The first key intermediate goal is targeted for the end of the second year, based on an in-depth study of current law’s text-driven nature which should result in a deeper understanding of legal protection in modern positive law.

This will involve a substantial reflection on how concrete legal protection (legal remedies, class action, redress in private/administrative/criminal law, consumer law, competition law, fundamental rights protection, the critical role of national and international jurisdiction), is premised on the affordances of a text-driven architecture.

At a deeper level, we will gain a more detailed understanding of how the force of law operates in a way that enables contestation while simultaneously providing legal certainty.

The output will form the input for a major international conference on legal protection in text-driven law, to be organised in Brussels at the end of 2020, with provocative keynotes on the cusp of legal theory and philosophy of technology, and based on a Call for Papers.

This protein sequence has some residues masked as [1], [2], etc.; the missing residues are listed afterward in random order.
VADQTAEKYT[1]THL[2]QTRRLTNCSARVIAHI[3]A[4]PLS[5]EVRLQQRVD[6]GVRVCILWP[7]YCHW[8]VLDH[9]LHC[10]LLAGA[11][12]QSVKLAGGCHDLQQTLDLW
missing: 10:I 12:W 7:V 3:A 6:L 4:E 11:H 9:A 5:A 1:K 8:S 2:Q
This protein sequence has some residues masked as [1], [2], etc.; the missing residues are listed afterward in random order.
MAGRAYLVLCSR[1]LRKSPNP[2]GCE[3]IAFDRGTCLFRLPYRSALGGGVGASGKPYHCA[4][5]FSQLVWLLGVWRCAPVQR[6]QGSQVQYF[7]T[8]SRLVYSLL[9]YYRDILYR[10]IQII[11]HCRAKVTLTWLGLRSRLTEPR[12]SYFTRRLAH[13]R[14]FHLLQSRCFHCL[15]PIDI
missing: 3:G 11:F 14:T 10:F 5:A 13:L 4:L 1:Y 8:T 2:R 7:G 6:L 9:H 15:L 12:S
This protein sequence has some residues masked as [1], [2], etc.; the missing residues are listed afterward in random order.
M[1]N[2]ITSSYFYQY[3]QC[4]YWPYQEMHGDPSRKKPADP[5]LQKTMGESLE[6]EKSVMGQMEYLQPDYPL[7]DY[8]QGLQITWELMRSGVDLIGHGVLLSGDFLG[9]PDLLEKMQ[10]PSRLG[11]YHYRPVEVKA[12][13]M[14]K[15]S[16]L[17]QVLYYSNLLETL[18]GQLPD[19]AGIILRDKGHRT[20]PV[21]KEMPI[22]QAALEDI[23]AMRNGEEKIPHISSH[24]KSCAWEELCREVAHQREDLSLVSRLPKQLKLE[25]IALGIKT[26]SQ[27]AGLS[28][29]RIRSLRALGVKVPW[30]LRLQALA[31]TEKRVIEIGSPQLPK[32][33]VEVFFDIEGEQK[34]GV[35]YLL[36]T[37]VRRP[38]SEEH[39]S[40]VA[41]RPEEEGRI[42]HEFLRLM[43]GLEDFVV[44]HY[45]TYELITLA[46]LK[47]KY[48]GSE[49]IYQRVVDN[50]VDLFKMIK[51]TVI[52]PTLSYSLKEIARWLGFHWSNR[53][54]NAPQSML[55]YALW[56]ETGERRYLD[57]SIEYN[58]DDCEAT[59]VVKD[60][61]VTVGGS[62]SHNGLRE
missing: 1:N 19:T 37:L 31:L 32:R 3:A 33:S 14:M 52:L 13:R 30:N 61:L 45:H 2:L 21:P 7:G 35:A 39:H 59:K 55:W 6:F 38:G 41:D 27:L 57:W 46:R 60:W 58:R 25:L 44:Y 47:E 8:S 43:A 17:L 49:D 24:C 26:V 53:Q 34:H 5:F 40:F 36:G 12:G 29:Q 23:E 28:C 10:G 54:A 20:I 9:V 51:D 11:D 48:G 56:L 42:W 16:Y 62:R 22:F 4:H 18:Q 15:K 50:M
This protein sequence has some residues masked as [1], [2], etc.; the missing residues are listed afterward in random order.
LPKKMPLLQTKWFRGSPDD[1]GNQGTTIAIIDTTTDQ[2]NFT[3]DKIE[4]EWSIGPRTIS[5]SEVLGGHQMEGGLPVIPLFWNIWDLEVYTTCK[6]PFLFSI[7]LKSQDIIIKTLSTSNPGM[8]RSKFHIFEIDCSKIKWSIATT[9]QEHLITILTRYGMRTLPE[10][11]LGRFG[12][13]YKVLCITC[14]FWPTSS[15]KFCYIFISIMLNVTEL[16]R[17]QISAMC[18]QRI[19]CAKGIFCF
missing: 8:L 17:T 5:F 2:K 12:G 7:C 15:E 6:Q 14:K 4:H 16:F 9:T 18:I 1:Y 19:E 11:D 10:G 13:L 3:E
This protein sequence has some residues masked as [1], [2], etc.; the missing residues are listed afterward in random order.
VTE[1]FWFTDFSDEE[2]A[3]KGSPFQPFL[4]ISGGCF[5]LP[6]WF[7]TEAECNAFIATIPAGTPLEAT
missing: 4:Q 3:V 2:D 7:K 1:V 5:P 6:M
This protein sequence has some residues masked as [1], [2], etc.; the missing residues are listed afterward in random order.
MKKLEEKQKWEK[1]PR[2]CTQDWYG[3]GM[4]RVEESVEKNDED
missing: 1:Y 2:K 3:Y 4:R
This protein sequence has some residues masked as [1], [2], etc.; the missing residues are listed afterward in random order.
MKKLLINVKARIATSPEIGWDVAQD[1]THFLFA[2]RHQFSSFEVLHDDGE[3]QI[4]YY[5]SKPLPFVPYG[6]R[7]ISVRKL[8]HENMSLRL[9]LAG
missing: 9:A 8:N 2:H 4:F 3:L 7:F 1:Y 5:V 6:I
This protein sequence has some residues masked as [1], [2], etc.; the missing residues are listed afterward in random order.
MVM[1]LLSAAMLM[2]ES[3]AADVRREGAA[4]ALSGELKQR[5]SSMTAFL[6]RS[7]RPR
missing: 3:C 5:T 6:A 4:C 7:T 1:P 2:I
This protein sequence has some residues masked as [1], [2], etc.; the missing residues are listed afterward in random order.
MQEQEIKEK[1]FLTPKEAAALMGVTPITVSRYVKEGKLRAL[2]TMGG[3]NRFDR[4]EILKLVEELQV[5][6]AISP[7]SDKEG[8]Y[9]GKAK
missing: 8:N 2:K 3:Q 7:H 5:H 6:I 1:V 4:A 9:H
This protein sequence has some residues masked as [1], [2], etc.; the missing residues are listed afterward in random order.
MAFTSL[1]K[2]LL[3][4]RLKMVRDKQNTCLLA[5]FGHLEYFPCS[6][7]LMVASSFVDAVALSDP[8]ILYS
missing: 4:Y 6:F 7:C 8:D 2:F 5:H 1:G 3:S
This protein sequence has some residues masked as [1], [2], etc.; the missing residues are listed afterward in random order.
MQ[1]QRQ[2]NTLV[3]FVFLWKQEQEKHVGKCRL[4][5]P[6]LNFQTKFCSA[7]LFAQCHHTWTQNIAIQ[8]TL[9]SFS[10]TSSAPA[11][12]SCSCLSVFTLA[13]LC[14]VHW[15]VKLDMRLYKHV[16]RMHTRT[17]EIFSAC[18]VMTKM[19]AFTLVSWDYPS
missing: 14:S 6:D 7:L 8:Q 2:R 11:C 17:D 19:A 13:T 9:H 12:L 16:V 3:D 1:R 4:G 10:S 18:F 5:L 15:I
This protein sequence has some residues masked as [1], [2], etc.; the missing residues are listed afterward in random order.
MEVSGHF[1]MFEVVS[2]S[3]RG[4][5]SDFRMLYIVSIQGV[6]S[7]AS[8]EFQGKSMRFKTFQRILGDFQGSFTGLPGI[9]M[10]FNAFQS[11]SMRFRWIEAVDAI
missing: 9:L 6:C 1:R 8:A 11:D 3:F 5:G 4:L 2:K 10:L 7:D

Halfway the fourth year two extended papers will be written that reflect on how data- and code-driven normativities may afford the kind of protection that is warranted under the Rule of Law, achieving a dynamic reflective equilibrium between more concrete proposals of legal protection by design and an inquiry into the scope and the meaning of the concept of legal protection by design.

This will include a first reflection upon the kind of methodological innovation that is warranted by computational law if it is to sustain the mode of existence of law as the Rule of Law. The papers will be authored by the legal team, with input from the computer science team, and used as input for the dissertations of the PhD students.

The papers will interact with two major international conferences on legal protection in data-driven law (end of 2021) and in code-driven law (end of 2022) in Brussels, with pivotal keynotes and based on a Call for Papers.